Art to become a rare and precious skill

TC Art ClassSociety has for centuries viewed a career in art to be a risky and unrewarding career path, often ignored in favour of the “safer” alternatives. According to generations of teachers and parents, training in a technical field was almost guaranteed to lead to job security and success, whereas the life of an artist was fraught with periods of unemployment and insecurity.

This is one of the reasons why so few people pursue art degrees with the intention of gaining future employment. But according to recent market research, this premise is being challenged. The world is rapidly evolving and we are now needing to train our children for jobs that don’t exist yet.

How can we do this? We must teach our children how to think creatively. We are in an emerging, global economy that requires creativity and out-of-the-box thinking – skills that artists have in abundance. An increasing number of employers are moving away from hiring technical staff because the demand for these talents is diminishing. Office workers in Australia are realising that their skill sets are in less demand than they were a decade ago.

In contrast, the interest in creative talents is increasing and should be highlighted when writing your resume. We are seeing a move toward creative thinkers being hired first even in traditional, technical careers.

Let’s look at an industry that has always valued creativity and an employment shift is evident – Marketing. A recent survey conducted by Hays – a global recruitment company contacted 400 marketing professionals across Australia and New Zealand to understand what skills and training were of most value for those looking to advance in the marketing industry.

The results of the survey were released in a report entitled DNA of a Marketing Director. The results showed 47% believe improving a customer’s experience was the biggest challenge they currently face (not technological tasks). Although 46% of respondents had exclusively worked in marketing positions prior to their current role, only 26% had actually obtained qualifications in the field.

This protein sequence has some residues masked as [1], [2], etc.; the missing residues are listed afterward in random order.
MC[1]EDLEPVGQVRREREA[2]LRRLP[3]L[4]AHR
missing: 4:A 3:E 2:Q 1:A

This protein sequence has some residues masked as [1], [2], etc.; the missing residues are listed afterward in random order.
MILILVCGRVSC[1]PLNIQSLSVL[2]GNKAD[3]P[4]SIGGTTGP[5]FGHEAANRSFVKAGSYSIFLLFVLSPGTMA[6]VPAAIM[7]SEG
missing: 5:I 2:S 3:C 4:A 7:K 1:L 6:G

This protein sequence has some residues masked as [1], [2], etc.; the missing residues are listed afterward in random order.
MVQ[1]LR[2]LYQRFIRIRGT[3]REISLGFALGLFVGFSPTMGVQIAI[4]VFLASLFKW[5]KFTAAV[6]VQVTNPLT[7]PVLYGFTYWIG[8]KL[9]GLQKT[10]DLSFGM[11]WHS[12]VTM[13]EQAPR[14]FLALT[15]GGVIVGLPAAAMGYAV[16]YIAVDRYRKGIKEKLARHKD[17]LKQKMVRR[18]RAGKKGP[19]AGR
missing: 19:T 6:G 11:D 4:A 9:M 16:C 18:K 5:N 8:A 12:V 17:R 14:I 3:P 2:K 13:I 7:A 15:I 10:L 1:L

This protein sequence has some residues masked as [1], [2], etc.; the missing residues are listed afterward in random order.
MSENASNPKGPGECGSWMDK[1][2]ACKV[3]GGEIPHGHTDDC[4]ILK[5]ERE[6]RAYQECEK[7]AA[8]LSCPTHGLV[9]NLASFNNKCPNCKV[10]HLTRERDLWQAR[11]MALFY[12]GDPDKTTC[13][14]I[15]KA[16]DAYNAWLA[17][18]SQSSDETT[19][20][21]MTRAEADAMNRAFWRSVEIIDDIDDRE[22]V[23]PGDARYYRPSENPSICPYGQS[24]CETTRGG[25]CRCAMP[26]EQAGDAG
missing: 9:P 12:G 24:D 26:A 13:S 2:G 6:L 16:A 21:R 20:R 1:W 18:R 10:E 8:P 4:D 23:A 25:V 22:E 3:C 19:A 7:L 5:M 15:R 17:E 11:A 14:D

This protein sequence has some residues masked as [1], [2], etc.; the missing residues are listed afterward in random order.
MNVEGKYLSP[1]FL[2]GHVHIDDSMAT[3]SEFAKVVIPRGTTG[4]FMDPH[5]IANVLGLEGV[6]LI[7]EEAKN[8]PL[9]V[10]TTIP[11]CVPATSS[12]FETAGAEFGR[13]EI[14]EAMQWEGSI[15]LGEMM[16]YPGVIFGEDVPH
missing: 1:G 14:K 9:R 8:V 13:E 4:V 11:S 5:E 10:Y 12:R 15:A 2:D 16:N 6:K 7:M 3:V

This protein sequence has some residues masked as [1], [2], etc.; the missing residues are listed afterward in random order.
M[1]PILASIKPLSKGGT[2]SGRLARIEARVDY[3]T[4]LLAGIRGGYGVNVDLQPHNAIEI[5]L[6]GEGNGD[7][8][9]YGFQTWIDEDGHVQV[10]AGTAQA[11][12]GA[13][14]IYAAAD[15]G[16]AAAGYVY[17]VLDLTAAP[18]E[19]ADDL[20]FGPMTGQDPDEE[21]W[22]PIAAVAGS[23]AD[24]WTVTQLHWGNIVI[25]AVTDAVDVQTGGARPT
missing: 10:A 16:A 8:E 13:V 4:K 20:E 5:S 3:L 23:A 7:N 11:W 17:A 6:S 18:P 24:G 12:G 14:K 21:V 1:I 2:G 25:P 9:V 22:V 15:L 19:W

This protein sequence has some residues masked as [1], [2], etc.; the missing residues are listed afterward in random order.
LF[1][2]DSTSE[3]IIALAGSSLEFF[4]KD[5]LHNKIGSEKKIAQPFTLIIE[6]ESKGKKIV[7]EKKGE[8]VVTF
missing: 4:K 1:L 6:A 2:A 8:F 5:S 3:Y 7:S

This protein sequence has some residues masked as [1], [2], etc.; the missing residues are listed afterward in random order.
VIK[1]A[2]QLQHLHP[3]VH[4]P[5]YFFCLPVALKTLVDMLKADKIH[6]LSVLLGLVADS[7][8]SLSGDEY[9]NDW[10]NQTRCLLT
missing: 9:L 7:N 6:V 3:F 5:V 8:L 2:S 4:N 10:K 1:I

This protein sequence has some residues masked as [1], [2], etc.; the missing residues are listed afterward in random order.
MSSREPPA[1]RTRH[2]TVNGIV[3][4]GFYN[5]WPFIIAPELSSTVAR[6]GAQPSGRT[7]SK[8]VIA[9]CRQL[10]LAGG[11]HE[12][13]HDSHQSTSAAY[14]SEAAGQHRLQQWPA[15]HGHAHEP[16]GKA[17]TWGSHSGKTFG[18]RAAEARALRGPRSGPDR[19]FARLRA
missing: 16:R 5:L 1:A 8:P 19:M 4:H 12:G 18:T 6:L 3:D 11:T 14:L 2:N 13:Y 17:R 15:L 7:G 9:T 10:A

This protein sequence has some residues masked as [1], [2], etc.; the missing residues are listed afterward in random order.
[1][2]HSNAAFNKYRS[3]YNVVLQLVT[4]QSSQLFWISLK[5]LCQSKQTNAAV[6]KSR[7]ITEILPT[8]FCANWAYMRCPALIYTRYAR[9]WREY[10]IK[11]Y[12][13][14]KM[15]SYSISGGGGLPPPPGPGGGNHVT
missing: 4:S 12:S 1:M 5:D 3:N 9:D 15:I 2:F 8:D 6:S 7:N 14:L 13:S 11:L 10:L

It was more common for staff to hold a degree in commerce, economics, business or finance (30%), although 14% were qualified with humanities or arts degrees, and 13% had degrees in public relations or communications.

This report indicates a shift in the traditional mindset; a degree in the field of employment is no longer mandatory (or even expected) and the main priority is on customer experience. Across a growing number of industries, a traditional degree is no longer considered to be of the highest value.

Even technological juggernauts such as IBM and Microsoft are starting to appreciate the creative thinking of arts majors, showing a preference for those who can approach a challenge imaginatively as opposed to those who have been trained in a more calculated and direct method.

Brent Smart, chief marketing officer at IAG summed the situation up succinctly when he stated that “the future marketer needs to have the head of an engineer and the heart of a poet.” Although most of the workforce continue to pursue technological or business degrees, those that choose art are starting to be recognised for the rare and precious skills they possess.

With technological advances and the ability to outsource offshore, many roles are becoming almost obsolete. Why pay a person to analyse data and crunch numbers when a computer can accomplish the same thing faster and more effectively?

Why hire Australian’s for office tasks when you can hire someone in India or the Philippines at a fraction of the price. It’s your creativity that now gives you a competitive advantage in this emerging economy. We are coming into the age of the artist and we are excited by it.